by Noel Bouché
And when your children ask you…
— Exodus 12:26
A recent dinner conversation with my young daughters unexpectedly veered off into discussions about playground crushes, kissing, bullying, sex, anatomy… and condoms.
Amazingly, nobody lost their appetite (and I’ll explain the condom discussion in a minute).
As parents, we seem to be hard-wired to believe certain conversations should be avoided, or, when they can no longer be put off, that they should be delayed until the perfect time has come, the perfect environment has been curated, and the perfect script prepared.
Both of those hard-wired beliefs are untrue, however; in fact, those seemingly safe and reasonable approaches are rooted in fear, with its attendant attributes of control and perfectionism.
Because what is true is that our children want to hear from us about important topics, especially sex, relationships, and marriage. And they don’t want carefully produced performances; they desire open, ongoing dialogue in the places that real life happens. Kitchen tables. Car rides. Bedtime routines. Froyo dates.
And stories! Tell them stories. Principles and values are best understood, remembered, contextualized, absorbed through stories. It is why our Lord spoke in parables. It is why Scripture is largely stories of real people. It’s why research is showing that children who hear family stories are more resilient and self-confident.
Which is how condoms entered our dinner discussion. As a brief report on which boys liked which girls on the fourth-grade playground at school morphed into a conversation about relationships and boundaries, I shared a story about how—in fourth grade—friends were pressuring me to kiss a girl after school, during which non-event a kid yelled “Get the rubber!” It was my first introduction to that word, to that concept, and if I heard it at age ten thirty years ago, I knew my daughter had heard similar and far-more-explicit on her playground. And the fact that my kids now know that their dad experienced things similar to them and can share a principle or two about them over grilled chicken… priceless.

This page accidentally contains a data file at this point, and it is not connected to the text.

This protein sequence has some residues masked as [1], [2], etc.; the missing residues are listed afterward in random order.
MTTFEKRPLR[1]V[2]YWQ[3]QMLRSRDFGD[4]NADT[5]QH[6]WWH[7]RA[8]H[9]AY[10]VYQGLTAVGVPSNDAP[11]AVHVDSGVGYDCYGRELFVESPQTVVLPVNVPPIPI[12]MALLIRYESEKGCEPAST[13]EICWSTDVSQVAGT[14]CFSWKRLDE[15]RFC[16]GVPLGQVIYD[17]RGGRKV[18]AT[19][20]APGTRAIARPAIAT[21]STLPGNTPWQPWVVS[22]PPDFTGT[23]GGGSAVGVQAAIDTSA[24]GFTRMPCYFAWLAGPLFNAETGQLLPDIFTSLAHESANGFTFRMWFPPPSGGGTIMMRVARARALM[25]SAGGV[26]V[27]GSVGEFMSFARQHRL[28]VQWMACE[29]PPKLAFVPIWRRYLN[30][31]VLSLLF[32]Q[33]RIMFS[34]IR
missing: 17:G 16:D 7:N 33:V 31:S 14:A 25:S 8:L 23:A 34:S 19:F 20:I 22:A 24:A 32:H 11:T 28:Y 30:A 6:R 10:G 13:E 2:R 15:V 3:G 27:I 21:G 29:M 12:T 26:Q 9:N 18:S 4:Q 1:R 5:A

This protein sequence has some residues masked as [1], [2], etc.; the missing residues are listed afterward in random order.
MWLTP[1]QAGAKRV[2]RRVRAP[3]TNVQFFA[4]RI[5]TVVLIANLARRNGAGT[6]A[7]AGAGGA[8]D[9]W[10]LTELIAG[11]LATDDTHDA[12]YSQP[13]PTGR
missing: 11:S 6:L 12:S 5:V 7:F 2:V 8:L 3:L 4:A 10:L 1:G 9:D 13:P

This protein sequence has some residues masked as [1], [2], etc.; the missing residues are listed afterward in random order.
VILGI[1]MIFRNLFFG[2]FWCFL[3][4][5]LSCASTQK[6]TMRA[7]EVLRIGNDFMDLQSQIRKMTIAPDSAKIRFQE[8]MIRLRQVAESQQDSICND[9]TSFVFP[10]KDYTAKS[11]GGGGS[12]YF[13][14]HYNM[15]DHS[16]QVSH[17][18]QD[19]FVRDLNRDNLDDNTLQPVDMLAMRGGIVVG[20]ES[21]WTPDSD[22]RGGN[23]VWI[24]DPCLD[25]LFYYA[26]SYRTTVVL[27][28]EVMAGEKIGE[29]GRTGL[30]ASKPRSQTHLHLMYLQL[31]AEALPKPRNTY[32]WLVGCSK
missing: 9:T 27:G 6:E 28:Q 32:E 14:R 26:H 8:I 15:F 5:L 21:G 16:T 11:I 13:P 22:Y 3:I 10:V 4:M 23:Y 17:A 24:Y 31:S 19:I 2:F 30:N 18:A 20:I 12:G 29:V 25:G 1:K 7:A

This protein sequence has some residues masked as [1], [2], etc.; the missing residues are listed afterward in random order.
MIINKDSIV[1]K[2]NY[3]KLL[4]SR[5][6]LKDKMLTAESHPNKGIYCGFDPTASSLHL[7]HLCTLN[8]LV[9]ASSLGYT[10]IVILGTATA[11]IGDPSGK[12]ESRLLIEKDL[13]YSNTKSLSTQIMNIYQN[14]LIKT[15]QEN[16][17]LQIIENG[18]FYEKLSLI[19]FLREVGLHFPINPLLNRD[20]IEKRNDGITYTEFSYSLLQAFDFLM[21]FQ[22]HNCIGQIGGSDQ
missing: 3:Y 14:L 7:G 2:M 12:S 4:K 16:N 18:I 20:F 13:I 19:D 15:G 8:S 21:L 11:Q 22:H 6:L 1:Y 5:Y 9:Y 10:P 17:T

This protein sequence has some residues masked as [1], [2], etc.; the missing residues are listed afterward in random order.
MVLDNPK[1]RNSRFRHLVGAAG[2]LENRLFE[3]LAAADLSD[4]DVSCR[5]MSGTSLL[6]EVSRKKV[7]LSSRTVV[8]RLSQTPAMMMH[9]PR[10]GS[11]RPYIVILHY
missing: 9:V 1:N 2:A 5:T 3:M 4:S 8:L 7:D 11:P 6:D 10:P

“But shouldn’t you avoid those words and topics lest you plant ideas in their minds?” No way. (Remember this post?)
Ignorance does not preserve innocence.
And if my girls don’t think they can ask me about words or situations that are new or confusing, they’re going to ask Google. Need I say more?
Do you lose a little bit of control when telling honest stories versus sitting your kids down for a pre-designed, quasi-classroom lecture at your selected time and place? Yes. But you gain immeasurable intimacy and trust. And, like improv, you usually discover some humor along the way, which will probably generate even more memorable stories that will be handed down as part of family lore!
So tell stories (long or short)…open up, share memories, remember things out loud, hard things as well as good things. Soon, you might just see your oh-so-very-human stories pointing to the divine narrative. And that’s a tale worth telling!